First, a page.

Should there be a Canon of Monsters?

Should zombies run quickly, or should they shuffle along? Should vampires sparkle? Or should vampires look monstrous? Fans of 28 Days Later would argue with fans of Night of the Living Dead*, just like fans of the Twilight books would argue with fans of Nosferatu (Even Anne Rice couldn’t help but set off a firestorm when she weighed in on the sparkle issue). But can one side be “right”? Should one side be right?

When I think of classic monsters, I tend to think of characters from classic books or films: Dr. Jeckyll, Frankenstein’s monster, Dracula, and Wolfman. But is that the only way we should think of monsters? As something static? A cliche, stock character? Or should monsters be malleable concepts? I would argue the latter is probably the better approach.

First, monsters are best understood as products of their time. Shelley wrote Frankenstein at a time when electricity was used to experiment on animals. Romero’s Dawn of the Dead was a comment on consumerism. Godzilla was a metaphor for nuclear weapons. To make monsters static would mean that monsters would cease to terrify over time. To stay relevant, they need to adapt to current fears.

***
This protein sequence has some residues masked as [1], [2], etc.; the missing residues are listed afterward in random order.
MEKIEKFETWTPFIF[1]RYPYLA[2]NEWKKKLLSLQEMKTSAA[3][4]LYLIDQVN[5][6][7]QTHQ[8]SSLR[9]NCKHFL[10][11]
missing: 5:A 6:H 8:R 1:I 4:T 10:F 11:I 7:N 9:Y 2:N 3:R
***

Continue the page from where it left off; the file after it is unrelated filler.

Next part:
Second, to lock monsters down to a certain form will severely restrict artists who wish to employ those monsters. This will also lead to fewer new readers or watchers enjoying monster movies or books–because the genre will cease to be “new” after a while. It will be reduced to a niche. If monsters are strictly defined, we wouldn’t have movies like Predator or Alien (modern takes on killer monsters chasing victims through the woods or a “haunted house”).

For the record, I like my zombies to move slowly, my vampires to pay a terrible price for immortality, and my wolfmen to have nards. But I also think that even if it means sparkly vampires, monsters should be allowed to change with the times. While certain monsters can be considered “classic,” it’s probably best if no one tries to defend a narrow, strictly-defined canon. Now, if you’ll excuse me, I’m off to pay for the privilege of getting the crap scared out of me.

*28 Days Later fans would be incorrect by the way. This is not a zombie movie, but an outbreak movie. They are not zombies. They suffer from a “rage virus.” So there. Slow zombies forever!

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